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The Middle East's new democratic model

Filed under: Africa ~ Middle East

Mauritania's military coup in 2005 yielded widespread international condemnation from all quarters of the globe. The United States, for example, unleashed a barrage on the junta by stating, "We oppose any attempts by rogue elements to change governments through extra-constitutional or violent means." Such statements were not only premature at best, but completely baseless and hypocritical at worse. The junta of colonels had just overthrown a tyrant that had himself curbed all constitutional laws, released hundreds of political prisoners ordered into jail by said tyrant, and promised a return to democracy under a more transparent constitutional system with a reinvigorated civil society. This was an opportunity, not a setback. And as the months pressed on, it became readily apparent that the promised reforms were underway with the inclusion of all segments of society.

Elsewhere in the Middle East, reforms have come to a halt in all but the most rapidly liberalizing countries. The hope brought by Iraqi elections has burned out for now, leaving the region's dictators legitimately ruling under the popular fear the democracy will breed civil war. Lebanon's Cedar Revolution is being crushed by the overbearing Syrian security state and Iran's imperialist ambitions. Egypt is cracking down hard on Islamic and secular activists alike. Algeria is effectively doing away with term limits for its very own strongman. The list goes on and on. Once sought after, the holy grail of a democratic and liberal Islamic world has disappeared out of reach.

Except for Mauritania. But you wouldn't know that because the media hasn't been reporting on its astounding moves toward democracy.


Mauritanian women stand in line to cast their ballots in Nouakchott, Mauritania, Sunday, March 11, 2007. Men in flowing white and ochre robes lined up under the light of the moon at voting booths Sunday with hopes that whoever wins Mauritania's first presidential election since a coup two years ago will not plunge the country back into totalitarian rule. Courtesy: Associated Press

A new constitution developed through the inclusion of all of society's major groups was widely approved. Just as we may be seeing some of today's leaders around 30 years from now, this new constitution guarantees that presidential terms will be limited to two five-year terms. They must also swear to Allah that they will not try to change this law. The legislative branch and judiciary have also been strengthened relative to the president -- good news for a loose opposition coalition that garnered 41 of 90 seats in parliament. The country is hosting an open presidential debate. Civil and political society have strengthened greatly without government interference. The rise of radical Islam is now on the decline.

This month's presidential election is the real test, though. Out of twenty candidates running, none had a majority in the first round, which means that a runoff will be held in just less than two weeks now.

For continuity and stability's sake, the military has favored Sidi Ould Cheikh Abdullahi even though his opponent, opposition candidate Ahmed Ould Daddah, is neck'n'neck with him. But what current government would not prefer that a certain candidate win? What matters is what they are doing about it, and up until now, the election process has been regarded as totally peaceful, transparent, and with every attempt to make it as fair as possible.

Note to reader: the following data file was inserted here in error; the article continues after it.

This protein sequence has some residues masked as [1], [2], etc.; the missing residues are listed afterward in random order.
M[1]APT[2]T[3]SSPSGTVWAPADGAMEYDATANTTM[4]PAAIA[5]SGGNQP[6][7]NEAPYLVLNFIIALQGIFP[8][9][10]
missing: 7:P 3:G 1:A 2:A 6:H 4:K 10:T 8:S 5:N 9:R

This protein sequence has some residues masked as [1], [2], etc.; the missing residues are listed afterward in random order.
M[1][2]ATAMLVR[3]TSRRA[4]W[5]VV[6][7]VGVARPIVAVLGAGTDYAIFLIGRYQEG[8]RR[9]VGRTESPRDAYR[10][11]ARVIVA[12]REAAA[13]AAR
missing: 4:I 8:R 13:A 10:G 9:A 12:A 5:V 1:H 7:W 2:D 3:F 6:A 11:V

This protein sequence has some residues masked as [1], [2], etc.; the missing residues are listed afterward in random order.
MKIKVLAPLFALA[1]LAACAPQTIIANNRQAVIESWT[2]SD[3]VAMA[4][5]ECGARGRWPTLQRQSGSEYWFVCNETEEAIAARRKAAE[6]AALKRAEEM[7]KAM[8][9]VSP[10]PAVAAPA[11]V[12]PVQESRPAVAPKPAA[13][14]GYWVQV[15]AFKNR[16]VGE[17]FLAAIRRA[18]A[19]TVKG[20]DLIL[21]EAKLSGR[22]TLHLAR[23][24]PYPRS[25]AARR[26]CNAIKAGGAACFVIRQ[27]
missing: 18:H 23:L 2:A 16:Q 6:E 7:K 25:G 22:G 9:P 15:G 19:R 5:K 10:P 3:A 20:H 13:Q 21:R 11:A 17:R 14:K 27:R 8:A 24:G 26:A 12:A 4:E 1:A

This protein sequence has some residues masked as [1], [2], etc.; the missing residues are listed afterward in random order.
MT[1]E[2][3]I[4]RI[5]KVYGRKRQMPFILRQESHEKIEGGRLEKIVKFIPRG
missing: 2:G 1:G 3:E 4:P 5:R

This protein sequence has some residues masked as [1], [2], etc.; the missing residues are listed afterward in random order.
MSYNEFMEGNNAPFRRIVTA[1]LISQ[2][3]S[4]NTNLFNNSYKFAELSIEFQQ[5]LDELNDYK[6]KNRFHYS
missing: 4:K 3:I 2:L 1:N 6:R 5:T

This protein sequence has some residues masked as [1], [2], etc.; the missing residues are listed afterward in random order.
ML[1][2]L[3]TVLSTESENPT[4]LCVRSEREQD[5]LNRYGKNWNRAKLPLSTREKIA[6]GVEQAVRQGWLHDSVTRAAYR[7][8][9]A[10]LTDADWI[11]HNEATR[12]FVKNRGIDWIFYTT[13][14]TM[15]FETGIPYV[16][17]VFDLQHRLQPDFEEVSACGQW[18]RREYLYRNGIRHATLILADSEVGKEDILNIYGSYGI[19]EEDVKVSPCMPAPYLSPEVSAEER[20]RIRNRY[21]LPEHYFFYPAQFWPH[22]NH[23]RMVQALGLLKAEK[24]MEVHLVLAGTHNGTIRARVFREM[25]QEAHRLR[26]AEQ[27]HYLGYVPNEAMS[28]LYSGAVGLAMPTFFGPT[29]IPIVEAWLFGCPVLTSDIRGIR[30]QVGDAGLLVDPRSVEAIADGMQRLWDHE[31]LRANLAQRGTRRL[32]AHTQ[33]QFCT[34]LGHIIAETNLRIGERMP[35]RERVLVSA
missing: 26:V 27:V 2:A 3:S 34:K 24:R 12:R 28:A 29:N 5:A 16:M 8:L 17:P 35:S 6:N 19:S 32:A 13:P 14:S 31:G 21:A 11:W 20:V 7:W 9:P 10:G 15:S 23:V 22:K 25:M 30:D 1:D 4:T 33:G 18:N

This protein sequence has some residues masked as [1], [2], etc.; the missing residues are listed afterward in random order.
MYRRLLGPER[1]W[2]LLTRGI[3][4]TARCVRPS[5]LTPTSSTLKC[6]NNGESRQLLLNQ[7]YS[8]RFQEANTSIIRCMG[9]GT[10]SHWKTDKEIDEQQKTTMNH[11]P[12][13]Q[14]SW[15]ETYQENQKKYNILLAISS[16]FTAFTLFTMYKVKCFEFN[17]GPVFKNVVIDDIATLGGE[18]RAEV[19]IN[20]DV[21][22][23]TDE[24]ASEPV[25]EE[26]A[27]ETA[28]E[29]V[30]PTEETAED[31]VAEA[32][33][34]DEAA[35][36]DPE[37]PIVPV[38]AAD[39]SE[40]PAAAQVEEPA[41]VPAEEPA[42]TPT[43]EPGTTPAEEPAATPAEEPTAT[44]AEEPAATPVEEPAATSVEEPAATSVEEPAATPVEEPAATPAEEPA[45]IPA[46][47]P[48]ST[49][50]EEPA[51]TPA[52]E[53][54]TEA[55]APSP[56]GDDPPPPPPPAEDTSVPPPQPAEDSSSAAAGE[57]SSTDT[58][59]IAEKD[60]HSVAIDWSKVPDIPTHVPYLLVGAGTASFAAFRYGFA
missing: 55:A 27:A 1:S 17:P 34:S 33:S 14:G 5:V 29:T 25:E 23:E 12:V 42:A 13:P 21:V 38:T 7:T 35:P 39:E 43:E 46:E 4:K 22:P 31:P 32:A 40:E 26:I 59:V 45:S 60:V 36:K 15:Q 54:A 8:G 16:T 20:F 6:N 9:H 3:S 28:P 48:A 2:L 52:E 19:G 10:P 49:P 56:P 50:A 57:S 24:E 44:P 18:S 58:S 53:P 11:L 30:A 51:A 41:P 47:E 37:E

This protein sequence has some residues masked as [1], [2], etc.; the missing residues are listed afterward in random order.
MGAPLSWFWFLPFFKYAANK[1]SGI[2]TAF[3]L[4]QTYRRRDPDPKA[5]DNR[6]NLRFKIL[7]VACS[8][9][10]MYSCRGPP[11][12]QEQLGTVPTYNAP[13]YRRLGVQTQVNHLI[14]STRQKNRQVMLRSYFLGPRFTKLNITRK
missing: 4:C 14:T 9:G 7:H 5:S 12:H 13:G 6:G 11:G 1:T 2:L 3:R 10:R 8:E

In fact, Reporters Without Borders, hardly an uncritical institution, had this to say about the first round of the presidential election: Presidential campaign being covered fairly by public media. Eghad! Is that milk that just flew out of my nose? And while RWB says that media coverage of the junta's favored candidate has been skewed, it admits that it is largely due to the amount of former candidates defecting to him which results in more media coverage. Aside from that, other imbalances have been corrected. Furthermore, there has been no intimidation of candidates or restrictions to their or their supporters' ability to speak and act freely.

How often does this happen in the Islamic world?

This isn't to say that Mauritania is a shining bright spot on the world. It's one of the only places in the world where slavery is still practiced to a large degree; racism has historically been extreme. Economic and cultural liberalization have been slow to take hold and in most cases outright suppressed since independence.

Yet politically, Mauritania is becoming generations ahead of its neighbors in the rest of Africa and the Middle East. The development of a more democratic system, complete with free elections and a newly found spirit of civil and political society, has clearly put the country on the path of liberalization. Its people will be able to drag themselves out of the same spiral of repression under backwater dictatorships that is only intensifying elsewhere.

While the media may not be paying attention to these historic developments, you can bet that regimes from Zimbabwe to Iran are paying attention. Mauritania's transition to democracy is predicated on a split by the country's own military with the government's corrupt officials, rather than an all out intervention from Western forces. They acted as a temporary stabilizing force rather than a new tyrant. The transition is therefore wholly its own rather than one overseen and partially illegitimized by a foreign power.

If successful, Mauritania's experiment will prove to be a landmark and precedent for other countries to follow. It shows one way that democracy can potentially be established while also stemming the rise of radical Islam. Most of all, it shows that democracy itself is not a dead idea and must be taken seriously by democrats and dictators alike. Iraq may have turned many off, but Mauritania's successes show that such reforms can work.

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Comments


James F. Trumm says:

Mauritania may seem like a peripheral place to encourage Islamic democracy, but some of its superficial disadvantages may be blessings in disguise.